The other night we walked to the park after dinner to give Tom some quiet at home to grade papers. Sean asked repeatedly why Tom wasn't coming to the park with us.
me: I already answered that question.
Sean: But why, Mama?
me: You know why. Why isn't Dad coming with us?
Sean: No, you tell me!
Sean: (quietly defeated) Because he has to grade the newspapers.
Close enough. It was beautiful outside: mid-50s, sunny, and a light breeze. We arrived on the baseball diamond and Sean asked if we could play. We ran the bases, pretended to pitch the ball and swing the bat. It was glorious. The moment was sublime.
Sean: Do we live on the earth?
me: Yes. Yes we do.
Sean: Where is the earth?
me: The earth is all around us. The earth is in front of us all the time. It's beneath our feet.
Sean: Do Beckie and Brent and Jonathan live on the earth?
Sean: Do Todd and Steve live on the earth?
me: Yes, they do, too.
Sean: Does Greta live on the earth?
me: Yes, Sean, all of our neighbors live on the earth. So do our family and friends. And a lot of other people.
I have many sublime moments: rocking Audrey to sleep and snuggling with the kids while reading books. Sublime. When both kids are in the grocery cart, no one is crying, no one is poopy, and they are distracting each other. That moment is sublime. Watching Audrey find a thin marker, put it between her teeth like a woman doing the tango, and then crawl around the house. When Sean dances around after his bath and calls himself a Happy Donkey. That's sublime. (And perplexing, because where in the heyhey did he get that?)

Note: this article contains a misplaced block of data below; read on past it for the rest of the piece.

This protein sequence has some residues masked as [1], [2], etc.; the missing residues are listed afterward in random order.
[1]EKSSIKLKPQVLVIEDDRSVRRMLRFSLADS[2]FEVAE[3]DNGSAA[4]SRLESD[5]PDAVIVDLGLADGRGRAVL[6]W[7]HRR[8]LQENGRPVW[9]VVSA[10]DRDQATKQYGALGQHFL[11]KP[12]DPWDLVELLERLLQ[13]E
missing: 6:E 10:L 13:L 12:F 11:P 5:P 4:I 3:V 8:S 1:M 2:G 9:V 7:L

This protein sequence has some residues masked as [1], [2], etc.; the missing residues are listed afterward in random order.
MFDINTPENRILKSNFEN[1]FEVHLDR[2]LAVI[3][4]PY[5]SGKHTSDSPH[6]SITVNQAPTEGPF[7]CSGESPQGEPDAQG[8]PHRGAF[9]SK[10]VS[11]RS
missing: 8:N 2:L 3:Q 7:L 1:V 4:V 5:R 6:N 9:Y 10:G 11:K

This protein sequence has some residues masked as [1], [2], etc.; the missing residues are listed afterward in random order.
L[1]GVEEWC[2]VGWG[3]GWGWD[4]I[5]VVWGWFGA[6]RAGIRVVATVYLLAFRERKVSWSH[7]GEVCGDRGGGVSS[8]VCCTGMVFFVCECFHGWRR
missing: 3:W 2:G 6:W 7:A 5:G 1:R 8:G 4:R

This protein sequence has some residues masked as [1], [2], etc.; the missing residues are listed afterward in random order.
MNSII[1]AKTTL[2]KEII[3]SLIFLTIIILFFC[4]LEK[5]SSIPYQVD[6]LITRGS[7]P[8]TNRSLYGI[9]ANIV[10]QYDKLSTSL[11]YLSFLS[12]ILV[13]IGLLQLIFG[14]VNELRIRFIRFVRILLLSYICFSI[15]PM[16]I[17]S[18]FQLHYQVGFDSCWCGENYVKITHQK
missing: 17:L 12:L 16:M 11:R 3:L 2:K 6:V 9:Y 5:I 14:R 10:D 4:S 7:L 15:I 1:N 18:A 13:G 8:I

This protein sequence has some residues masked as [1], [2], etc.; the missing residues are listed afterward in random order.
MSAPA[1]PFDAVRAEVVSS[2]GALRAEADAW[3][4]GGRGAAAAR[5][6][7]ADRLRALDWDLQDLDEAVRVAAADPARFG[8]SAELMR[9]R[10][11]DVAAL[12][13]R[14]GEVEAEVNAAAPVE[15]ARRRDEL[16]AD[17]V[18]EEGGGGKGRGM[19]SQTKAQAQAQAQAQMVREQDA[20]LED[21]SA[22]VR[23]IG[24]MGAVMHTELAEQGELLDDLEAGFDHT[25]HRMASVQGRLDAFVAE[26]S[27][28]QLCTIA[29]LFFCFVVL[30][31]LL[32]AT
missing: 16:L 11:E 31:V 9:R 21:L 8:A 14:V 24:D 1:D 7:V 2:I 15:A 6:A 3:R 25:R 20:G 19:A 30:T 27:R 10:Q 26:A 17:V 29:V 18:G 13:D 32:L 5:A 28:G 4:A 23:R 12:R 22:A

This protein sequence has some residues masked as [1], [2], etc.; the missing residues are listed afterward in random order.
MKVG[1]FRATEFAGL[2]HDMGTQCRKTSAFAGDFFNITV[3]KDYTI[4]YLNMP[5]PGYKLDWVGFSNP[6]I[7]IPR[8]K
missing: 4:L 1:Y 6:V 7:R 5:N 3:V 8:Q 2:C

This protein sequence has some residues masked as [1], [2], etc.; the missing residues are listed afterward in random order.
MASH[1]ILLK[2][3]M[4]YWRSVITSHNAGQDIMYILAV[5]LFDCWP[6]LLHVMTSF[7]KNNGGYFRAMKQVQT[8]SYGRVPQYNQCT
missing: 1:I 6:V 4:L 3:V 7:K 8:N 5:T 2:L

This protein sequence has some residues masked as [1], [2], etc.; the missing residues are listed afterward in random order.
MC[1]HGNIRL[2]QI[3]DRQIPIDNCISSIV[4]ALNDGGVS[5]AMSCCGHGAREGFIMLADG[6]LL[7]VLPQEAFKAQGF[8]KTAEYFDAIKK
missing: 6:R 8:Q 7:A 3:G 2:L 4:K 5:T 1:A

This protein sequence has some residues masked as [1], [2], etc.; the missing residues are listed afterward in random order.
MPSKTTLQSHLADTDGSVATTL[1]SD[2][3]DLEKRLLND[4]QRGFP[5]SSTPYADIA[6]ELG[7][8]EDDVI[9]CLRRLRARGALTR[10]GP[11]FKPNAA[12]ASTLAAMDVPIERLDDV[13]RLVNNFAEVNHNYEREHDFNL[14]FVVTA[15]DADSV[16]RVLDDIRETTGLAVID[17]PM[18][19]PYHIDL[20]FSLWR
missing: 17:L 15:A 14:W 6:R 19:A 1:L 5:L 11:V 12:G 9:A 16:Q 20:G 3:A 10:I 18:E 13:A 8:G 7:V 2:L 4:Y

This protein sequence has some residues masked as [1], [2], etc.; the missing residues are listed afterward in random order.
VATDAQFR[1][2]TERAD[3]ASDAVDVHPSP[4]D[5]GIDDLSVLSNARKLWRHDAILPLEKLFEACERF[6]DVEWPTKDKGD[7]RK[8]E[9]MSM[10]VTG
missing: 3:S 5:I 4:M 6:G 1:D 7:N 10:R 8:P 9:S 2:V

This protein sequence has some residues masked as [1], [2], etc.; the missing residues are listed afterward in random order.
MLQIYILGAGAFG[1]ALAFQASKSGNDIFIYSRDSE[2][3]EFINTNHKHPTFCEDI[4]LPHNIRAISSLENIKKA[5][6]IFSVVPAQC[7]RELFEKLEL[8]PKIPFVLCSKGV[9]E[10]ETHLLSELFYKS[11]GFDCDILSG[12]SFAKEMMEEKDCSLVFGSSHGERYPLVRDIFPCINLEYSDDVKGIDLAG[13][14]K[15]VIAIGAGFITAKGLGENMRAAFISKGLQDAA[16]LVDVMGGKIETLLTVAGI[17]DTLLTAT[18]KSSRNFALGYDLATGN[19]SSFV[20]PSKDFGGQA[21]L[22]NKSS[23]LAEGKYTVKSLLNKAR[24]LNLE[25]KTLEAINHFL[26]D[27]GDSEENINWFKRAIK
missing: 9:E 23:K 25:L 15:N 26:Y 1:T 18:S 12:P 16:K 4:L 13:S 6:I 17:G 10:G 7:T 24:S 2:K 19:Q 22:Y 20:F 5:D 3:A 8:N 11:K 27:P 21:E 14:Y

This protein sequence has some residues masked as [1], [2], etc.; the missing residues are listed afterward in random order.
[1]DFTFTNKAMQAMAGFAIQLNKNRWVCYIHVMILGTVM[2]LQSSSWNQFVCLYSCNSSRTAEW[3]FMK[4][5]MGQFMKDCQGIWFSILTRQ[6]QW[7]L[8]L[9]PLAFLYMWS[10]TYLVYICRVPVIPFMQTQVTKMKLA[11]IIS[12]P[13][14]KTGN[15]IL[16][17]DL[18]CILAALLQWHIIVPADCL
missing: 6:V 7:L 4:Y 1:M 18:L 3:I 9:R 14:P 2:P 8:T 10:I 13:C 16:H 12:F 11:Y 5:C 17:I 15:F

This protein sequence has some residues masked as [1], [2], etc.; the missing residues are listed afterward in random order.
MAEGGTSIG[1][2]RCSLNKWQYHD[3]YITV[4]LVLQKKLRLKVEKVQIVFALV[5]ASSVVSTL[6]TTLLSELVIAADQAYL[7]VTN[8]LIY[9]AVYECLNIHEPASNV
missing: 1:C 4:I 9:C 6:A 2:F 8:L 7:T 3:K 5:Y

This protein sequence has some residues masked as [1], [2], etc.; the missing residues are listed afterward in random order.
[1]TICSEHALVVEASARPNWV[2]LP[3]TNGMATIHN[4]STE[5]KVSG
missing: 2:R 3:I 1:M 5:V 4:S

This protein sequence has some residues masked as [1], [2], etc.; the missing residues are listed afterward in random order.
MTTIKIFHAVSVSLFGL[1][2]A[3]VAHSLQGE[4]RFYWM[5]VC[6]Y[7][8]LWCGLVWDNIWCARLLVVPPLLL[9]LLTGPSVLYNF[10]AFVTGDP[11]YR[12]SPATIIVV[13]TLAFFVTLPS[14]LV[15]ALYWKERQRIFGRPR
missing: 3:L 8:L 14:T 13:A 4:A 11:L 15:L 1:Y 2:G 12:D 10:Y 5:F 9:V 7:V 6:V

Speaking of sublime has made me think of the word subliminal. For example our friend and neighbor, Beckie, was in a rough car accident 10 days ago. She broke her wrist and collarbone and had to be taken to the hospital via ambulance. Sean has seen Beckie many times since the accident, and we have talked about how lucky she is that she was not hurt worse. Now when getting in his carseat and Sean complains that his seatbelt is too tight, I call upon Beckie's unlucky circumstance.
Sean: (whining) It's too tight!
me: Do you remember when Beckie was in her car accident?
me: And what happened?
Sean: She hurt her arm and her shoulder.
me: That's right. If we are in a car accident, we need your seatbelt to be tight. Not loose. Tight.
It's my subliminal way of saying, "stop whining!" or "No, I will not adjust your seatbelt for the 37th time." Subliminal and effective.
Sean was running a low grade fever the other day, and he was going back and forth between chills and sweats. During a sweaty moment he refused to wear his jacket when going outside. I rolled my eyes to myself, tried to explain why he might want the coat in the 40 degree weather, and then gave up the fight. It was not worth a tantrum. However, while in the grocery store, I could see that his feverish chills were setting in. He was whining and telling me how cold he was. Though I could have chalked it up to his being sick, I decided to subliminally get my point across.
me: Do you remember when I told you to bring your coat?
Sean: (still whining) yeah.
me: Do you remember when I told you it was cold outside and you might want your coat to keep you warm?
me: Well then next time maybe you will think twice before refusing to wear your coat.
Granted, I did feel a little guilty later. The boy was sick. Perhaps not the best time to drive my point home. It was, however, effective, because as soon as we got in the car, he sure did put his coat on.
We also encounter times that are neither sublime or ridiculous, respectively, but rather subliminally ridiculous. The moment when the post-bath Happy Donkey dance turns into Sean slapping-his-naked-butt-dance.